Wednesday, September 28, 2005

Praise for Wretchard

It’s embarrassing to reveal that I am such a toadying bootlick. Honest, folks, my voracious reading really truly does include a few headlines or so every few weeks from someplace besides Belmont Club and Vodkapundit, and of course there are entirely other regiments and troops of excellent writers, wordsmiths, and essayists who think BIG THOUGHTS.

But Wretchard the Cat has a quiet understated deftness from which a reader almost always comes away richer for the reading. For example, today he’s posted an essay titled “The Wood Between the Worlds” prompted by a report of a member of a group styling itself “Fathers4Justice” evidently climbing on London’s Parliament house.

It’s really a short piece, not dealing with news of titanic EVENTS of the moment. Just a casual comment in response to a publicity stunt by a group wanting its grievance to get some attention. But like the veteran instructor in the LaMaze class, Wretchard manages to guide and place our finger on the pulse of a living beast aborning, which embodies for better or for worse, the doom of our time much more than the jihadists, the bureaucrats well-meant or otherwise, or the most rapacious of capitalists.

At one level, the particulars of the incident matter less than the fact that it is closer to raw experience than 99 percent of the reports we get from most news sources, which have been viewed, trimmed, compressed, and marinated at length in journalistic digestive juices by layers of editors before being allowed to impinge on our un-tutored retinas.

Just some guy with a grievance climbing a building to be noticed. And he is noticed, because it was a well-traveled public place, pretty quickly by the news-hungry professional photojournalists.

And by the amateurs, as well.

Everyone taking pictures of the event, of the individual, of the location, of each other taking pictures. With at least a few cameras that can feed instantly into the web. The new urban environment is being documented from all angles, seemingly every minute of the day. Everything all at once all the time forever.

I’m not entirely convinced that this signals the utter end of rascally government’s ability to suppress news; a truly repressive government can impose harsh penalties for owning or using cameras, just as it can confiscate weapons to ensure a subjugated populace. Like the astronauts conversing in Larry Niven’s book “Lucifer’s Hammer” when in a small epiphany one observes that seen from orbit, the Earth’s surface shows no borders between countries. A cynic replies that such observations should be kept to one’s self, lest the petty governments immediately paint ten-mile wide stripes in day-glow orange along every border, to ensure they CAN be seen from space...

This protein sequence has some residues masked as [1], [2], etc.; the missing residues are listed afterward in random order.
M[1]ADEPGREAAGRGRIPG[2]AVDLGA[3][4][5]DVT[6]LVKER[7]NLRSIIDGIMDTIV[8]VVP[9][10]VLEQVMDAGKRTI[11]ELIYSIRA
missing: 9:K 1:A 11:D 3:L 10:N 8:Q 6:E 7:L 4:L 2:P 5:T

Wretchard’s insight is deceptively mild, so all the more acute:

“If Moms4Justice had scaled Nelson's plinth and Kids4Justice had swarmed Buckingham palace at the same time, how would meme collision get arbitrated on the nervous system of a digitally wired society? Is there any way of assigning headers to memes such that they get where they should? Is there any way for memes to rearrange themselves in a logical order upon arrival at a destination to form an even more complex idea? What is to prevent the whole digital nervous sytem from suffering a breakdown from an overload? And encapsulating all these questions implicitly is the most important question of all: how does one make a buck out of it?”

This last year has provided a number of celebrated examples of how the internet and the people who monitor the flow of information can augment, correct, “fact-check” and even sometimes trump the Old Mainstream Media. But it is sometimes forgotten that the key to it all — the key to ANY of it working — is a fine, insightful, devastatingly logical mind with the ability to identify a crucial item, and like some kid with a Rubik’s Cube, sift through all the variations and extract the verities for us.

Most of us can recognize a snake displayed on a table top. Not so many can pick out a diamondback rattler sitting motionless in the leaf litter where we are about to step. Wretchard and a number of unsung folks like him are setting a high standard for peering into the thicket, and marking a path.


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